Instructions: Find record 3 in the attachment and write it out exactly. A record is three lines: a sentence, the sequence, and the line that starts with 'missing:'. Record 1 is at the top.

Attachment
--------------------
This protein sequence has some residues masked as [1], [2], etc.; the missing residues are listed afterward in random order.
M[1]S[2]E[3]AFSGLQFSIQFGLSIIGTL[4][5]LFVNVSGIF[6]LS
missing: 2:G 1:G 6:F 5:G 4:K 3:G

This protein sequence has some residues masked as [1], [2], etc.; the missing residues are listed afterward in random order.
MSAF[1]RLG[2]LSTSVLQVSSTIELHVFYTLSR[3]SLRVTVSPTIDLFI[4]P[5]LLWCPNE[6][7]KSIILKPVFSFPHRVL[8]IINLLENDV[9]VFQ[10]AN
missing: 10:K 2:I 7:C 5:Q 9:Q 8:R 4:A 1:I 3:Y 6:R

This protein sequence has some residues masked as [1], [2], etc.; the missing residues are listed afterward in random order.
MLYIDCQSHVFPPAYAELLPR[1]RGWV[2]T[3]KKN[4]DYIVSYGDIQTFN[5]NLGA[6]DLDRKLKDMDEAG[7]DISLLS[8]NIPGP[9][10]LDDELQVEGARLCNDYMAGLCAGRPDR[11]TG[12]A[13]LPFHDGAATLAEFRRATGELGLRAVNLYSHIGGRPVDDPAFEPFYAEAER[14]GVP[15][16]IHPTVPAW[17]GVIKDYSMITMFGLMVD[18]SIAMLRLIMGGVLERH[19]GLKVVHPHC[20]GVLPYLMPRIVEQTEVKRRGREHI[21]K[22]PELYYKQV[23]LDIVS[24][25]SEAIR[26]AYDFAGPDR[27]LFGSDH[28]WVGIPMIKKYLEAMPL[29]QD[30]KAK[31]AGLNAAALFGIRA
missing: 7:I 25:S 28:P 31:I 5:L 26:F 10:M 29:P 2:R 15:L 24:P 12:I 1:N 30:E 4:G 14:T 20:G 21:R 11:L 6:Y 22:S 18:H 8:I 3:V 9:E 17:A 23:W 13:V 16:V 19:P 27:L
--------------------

This protein sequence has some residues masked as [1], [2], etc.; the missing residues are listed afterward in random order.
MLYIDCQSHVFPPAYAELLPR[1]RGWV[2]T[3]KKN[4]DYIVSYGDIQTFN[5]NLGA[6]DLDRKLKDMDEAG[7]DISLLS[8]NIPGP[9][10]LDDELQVEGARLCNDYMAGLCAGRPDR[11]TG[12]A[13]LPFHDGAATLAEFRRATGELGLRAVNLYSHIGGRPVDDPAFEPFYAEAER[14]GVP[15][16]IHPTVPAW[17]GVIKDYSMITMFGLMVD[18]SIAMLRLIMGGVLERH[19]GLKVVHPHC[20]GVLPYLMPRIVEQTEVKRRGREHI[21]K[22]PELYYKQV[23]LDIVS[24][25]SEAIR[26]AYDFAGPDR[27]LFGSDH[28]WVGIPMIKKYLEAMPL[29]QD[30]KAK[31]AGLNAAALFGIRA
missing: 7:I 25:S 28:P 31:I 5:L 26:F 10:M 29:P 2:R 15:L 24:P 12:I 1:N 30:E 4:G 14:T 20:G 21:R 11:L 6:Y 22:S 18:H 8:I 3:V 9:E 17:A 23:W 13:V 16:V 19:P 27:L